RACE 1001 X LAW: In conversation with Jody Armour

Date & time
12–1.30pm Monday 16 August 2021
Jody Armour (University of Southern California)
ANU College of Law

Presented by ANU Black, Indigenous, People of Colour (BIPOC) Department and ANU Law Reform and Social Justice


We are told that everyone is equal in the eyes of the law, but is it true in practice? How do race and racism permeate our legal system and social structures? What can we do about it?

Join us in a discussion on race and criminal justice co-hosted by The Australian National University (ANU) Law Reform and Social Justice research and policy group and student-run ANU Black, Indigenous, and People of Colour (BIPOC) Department. Jody Armour (Professor, University of Southern California Gould School of Law) specialises in criminal law and is an author of the recently published book N*gga Theory: Race, Language, Unequal Justice and the Law on the long shadow of racism in America. He will be joined in conversation with Mary Spiers Williams (Sub Dean, Australian Indigenous Studies at ANU and a criminal lawyer), who will provide her insights relating Jody Armour's thoughts to the inequities of the criminal justice system in Australia.

Comment will be provided by Jonathan Liljeblad (ANU College of Law), who will also moderate the discussion to encourage questions from the audience.


  • Jody Armour »

    Jody Armour is the Roy P. Crocker Professor of Law at the University of Southern California. A widely published scholar and popular lecturer, he studies the intersection of race, law, morality, psychology, politics, ordinary language philosophy, and the performing arts. His latest book, N*gga Theory: Race, Language, Unequal Justice, and the Law, looks at America’s criminal justice system – among the deadliest and most racist in the world – through deeply interdisciplinary lenses.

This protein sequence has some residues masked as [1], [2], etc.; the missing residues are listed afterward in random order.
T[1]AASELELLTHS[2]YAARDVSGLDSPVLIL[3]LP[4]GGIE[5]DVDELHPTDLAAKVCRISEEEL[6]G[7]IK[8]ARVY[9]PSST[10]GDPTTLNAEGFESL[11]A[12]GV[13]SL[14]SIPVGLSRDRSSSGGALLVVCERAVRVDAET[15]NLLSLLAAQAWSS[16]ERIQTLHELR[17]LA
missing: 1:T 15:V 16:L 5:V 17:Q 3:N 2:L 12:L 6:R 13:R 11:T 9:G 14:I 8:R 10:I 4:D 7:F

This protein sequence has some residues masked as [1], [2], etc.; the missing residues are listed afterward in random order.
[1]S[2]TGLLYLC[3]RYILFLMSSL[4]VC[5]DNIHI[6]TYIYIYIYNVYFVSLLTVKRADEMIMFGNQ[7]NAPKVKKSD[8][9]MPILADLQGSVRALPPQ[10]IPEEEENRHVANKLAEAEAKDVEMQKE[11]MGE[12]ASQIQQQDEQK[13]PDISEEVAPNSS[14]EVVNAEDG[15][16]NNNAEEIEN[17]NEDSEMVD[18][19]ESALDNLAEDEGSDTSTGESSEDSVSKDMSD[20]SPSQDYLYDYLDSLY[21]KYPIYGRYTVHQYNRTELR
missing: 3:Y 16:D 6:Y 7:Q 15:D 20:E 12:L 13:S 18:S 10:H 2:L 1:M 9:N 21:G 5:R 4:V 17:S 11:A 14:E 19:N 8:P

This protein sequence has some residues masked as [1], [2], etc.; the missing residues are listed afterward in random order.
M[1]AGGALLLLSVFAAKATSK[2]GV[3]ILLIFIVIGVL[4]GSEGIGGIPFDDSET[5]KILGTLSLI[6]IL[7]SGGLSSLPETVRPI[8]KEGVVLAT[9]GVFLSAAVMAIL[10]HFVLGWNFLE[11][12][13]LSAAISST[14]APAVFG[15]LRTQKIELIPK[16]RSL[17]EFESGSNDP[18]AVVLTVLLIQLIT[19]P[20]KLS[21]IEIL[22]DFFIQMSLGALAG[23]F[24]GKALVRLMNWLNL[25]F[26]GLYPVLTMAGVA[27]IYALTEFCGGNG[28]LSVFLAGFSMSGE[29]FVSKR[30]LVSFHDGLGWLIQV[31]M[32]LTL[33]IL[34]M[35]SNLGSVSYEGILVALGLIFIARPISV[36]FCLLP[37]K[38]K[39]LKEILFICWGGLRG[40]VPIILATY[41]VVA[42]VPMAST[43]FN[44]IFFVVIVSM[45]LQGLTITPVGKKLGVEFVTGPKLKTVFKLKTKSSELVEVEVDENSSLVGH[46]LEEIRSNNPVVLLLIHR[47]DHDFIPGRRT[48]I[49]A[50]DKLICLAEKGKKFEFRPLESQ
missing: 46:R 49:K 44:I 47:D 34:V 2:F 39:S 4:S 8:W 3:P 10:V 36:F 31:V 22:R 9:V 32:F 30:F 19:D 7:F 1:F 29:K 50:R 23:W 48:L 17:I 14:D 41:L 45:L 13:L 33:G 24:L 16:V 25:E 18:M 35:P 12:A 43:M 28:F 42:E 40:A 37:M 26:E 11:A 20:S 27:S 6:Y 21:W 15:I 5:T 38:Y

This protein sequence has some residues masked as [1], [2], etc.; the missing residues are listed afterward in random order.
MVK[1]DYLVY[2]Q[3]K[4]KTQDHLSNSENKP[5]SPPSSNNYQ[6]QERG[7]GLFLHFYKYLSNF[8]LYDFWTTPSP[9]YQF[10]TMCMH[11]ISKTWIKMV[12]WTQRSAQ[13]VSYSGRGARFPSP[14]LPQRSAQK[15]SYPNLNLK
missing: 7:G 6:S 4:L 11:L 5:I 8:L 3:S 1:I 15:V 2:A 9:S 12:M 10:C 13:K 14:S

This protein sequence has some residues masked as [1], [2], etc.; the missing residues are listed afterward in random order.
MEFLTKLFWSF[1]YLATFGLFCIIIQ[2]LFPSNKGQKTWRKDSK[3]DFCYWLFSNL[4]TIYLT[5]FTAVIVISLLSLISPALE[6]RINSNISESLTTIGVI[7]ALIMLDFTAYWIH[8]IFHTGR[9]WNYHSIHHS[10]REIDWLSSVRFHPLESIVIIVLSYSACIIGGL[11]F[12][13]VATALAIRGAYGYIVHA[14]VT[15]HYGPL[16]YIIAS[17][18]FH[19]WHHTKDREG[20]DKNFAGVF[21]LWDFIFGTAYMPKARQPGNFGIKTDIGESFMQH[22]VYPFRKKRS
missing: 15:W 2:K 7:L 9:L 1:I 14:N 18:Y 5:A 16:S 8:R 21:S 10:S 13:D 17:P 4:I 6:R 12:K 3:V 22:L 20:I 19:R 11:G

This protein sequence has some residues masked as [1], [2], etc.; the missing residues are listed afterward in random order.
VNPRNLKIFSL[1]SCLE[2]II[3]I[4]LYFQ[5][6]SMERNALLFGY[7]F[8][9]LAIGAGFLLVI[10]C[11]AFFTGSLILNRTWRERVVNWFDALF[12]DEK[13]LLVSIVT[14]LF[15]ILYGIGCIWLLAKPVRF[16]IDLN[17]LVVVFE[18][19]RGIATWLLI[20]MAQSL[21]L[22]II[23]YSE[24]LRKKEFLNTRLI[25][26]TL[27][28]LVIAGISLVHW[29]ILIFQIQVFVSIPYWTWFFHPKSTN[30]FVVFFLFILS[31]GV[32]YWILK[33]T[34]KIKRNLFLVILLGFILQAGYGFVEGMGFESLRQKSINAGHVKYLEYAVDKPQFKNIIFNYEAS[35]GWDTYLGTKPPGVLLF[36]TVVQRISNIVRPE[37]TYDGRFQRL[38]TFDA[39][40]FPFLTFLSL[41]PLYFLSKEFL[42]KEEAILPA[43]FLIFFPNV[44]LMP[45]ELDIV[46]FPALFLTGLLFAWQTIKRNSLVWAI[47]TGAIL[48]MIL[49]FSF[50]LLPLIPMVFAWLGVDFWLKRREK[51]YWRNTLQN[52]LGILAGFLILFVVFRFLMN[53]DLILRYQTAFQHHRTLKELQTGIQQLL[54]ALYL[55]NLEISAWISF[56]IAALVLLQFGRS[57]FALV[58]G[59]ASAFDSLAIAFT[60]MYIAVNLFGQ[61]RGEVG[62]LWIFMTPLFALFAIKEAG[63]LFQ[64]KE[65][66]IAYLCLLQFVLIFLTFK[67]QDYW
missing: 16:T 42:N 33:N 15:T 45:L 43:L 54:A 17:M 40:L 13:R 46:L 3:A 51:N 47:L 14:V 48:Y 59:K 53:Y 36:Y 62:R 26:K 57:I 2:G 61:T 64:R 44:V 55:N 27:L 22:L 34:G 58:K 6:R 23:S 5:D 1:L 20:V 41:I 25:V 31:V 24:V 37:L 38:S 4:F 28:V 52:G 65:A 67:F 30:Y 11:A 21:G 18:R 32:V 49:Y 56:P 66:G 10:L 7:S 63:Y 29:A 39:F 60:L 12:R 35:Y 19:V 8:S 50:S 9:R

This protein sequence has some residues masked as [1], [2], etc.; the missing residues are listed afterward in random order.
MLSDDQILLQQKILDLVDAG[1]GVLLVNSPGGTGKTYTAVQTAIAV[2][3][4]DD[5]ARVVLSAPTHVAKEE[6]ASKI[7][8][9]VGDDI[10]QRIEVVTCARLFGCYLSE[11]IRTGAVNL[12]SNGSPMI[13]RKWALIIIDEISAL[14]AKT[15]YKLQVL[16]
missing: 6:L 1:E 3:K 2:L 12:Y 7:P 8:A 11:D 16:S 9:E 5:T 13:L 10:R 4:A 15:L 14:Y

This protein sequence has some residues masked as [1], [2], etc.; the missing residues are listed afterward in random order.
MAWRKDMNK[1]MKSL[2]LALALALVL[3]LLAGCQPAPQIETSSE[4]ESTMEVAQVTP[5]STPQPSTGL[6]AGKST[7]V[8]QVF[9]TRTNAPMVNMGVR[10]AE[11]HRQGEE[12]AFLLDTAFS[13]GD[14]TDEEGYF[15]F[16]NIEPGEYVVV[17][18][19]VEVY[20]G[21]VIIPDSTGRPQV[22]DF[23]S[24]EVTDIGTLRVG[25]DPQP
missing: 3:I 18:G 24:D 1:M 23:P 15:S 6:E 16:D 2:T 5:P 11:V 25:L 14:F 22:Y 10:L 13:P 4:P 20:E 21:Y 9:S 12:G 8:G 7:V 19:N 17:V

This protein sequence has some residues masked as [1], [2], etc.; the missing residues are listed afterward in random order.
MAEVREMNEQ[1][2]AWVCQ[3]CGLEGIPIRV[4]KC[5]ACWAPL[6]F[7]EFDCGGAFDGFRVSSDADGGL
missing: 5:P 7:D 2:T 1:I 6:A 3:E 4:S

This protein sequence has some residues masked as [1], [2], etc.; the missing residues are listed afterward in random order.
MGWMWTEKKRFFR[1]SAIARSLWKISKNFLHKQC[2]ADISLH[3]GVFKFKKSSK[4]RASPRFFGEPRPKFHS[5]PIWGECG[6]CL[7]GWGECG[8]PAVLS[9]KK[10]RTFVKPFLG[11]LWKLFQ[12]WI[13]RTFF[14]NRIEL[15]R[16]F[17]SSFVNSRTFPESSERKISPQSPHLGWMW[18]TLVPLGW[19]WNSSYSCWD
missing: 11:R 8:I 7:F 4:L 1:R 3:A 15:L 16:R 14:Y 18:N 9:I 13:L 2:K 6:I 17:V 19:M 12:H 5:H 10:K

He has published articles in Stanford Law Review, California Law Review, University of Pennsylvania Journal of Constitutional Law, American Journal of Criminal Law, Vanderbilt Law Review, Boston College Law Review, Southern California Review of Law and Women’s Studies, University of Colorado Law Review, University of Pittsburgh Law Review, Loyola of Los Angeles Law Review, Southwestern University Law Review, and Ohio State Journal of Criminal Law. His award-winning book, Negrophobia and Reasonable Racism: The Hidden Costs of Being Black in America (New York University Press) addresses three core concerns of the Black Lives Matter movement – namely, racial profiling, police brutality, and mass incarceration.

  • Jonathan Liljeblad »

    Jonathan Liljeblad is a Senior Lecturer at the ANU College of Law. His research largely focuses on rule-of-law, with case studies from human rights and environmental issues. His fieldwork is mostly in Myanmar. Generally, his research falls within the fields of international law, rule-of-law, human rights, environmental law, law and development, and law and society. Due to the empirical nature of his research, his work connects academia, government, and civil society; seeks interdisciplinary, transboundary, and cross-cultural collaborations; and endeavors to nurture direct impact upon policy-makers and societal leaders.

  • Mary Spiers Williams »

    Mary Spiers Williams is the Sub Dean of Australian Indigenous Studies at the Australian National University. She currently teaches introductory courses in Australian Indigenous Studies, and convenes courses in decolonising research.

    Prior to joining academia full-time, Mary researched in criminology and practised criminal law in New South Wales and the Northern Territory at all levels. She was a senior policy officer in criminal law reform for the NSW Attorney General's Department, facilitated law and justice projects with and for Warlpiri people, and conducted community legal education for Aboriginal communities in central Australia.

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